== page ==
Active ground optical remote sensing for improved monitoring of seedling stress in nurseries

Sensors (Basel). 2010;10(4):2843-50. doi: 10.3390/s100402843. Epub 2010 Mar 29.


Active ground optical remote sensing (AGORS) devices mounted on overhead irrigation booms could help to improve seedling quality by autonomously monitoring seedling stress. In contrast to traditionally used passive optical sensors, AGORS devices operate independently of ambient light conditions and do not require spectral reference readings. Besides measuring red (590-670 nm) and near-infrared (>760 nm) reflectance AGORS devices have recently become available that also measure red-edge (730 nm) reflectance. We tested the hypothesis that the additional availability of red-edge reflectance information would improve AGORS of plant stress induced chlorophyll breakdown in Scots pine (Pinus sylvestris). Our results showed that the availability of red-edge reflectance information improved AGORS estimates of stress induced variation in chlorophyll concentration (r2>0.73, RMSE<1.69) when compared to those without (r2=0.57, RMSE=2.11).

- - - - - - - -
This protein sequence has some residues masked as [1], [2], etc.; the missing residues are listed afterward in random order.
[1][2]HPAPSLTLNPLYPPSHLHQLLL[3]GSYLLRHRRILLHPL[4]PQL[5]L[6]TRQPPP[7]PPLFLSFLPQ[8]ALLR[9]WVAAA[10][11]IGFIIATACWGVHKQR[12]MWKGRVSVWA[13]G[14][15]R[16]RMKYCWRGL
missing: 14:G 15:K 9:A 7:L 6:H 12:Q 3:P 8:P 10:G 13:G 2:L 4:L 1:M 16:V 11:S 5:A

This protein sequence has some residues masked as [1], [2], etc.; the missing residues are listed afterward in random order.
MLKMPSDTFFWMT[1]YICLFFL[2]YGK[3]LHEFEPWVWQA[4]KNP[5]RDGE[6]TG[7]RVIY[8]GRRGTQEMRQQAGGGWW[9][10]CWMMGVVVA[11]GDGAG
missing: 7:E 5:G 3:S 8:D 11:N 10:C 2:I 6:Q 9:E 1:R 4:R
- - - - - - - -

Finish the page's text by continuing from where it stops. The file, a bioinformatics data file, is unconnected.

Keywords: CCCI; NDRE; NDVI; Scots pine (Pinus sylvestris); chlorophyll a+b concentration (Chlab); crop sensors; red-edge.

MeSH terms

  • Biosensing Techniques / methods*
  • Chlorophyll / analysis
  • Chlorophyll A
  • Linear Models
  • Pinus sylvestris / physiology*
  • Reproducibility of Results
  • Seedlings / physiology*
  • Stress, Physiological*


  • Chlorophyll
  • chlorophyll b
  • Chlorophyll A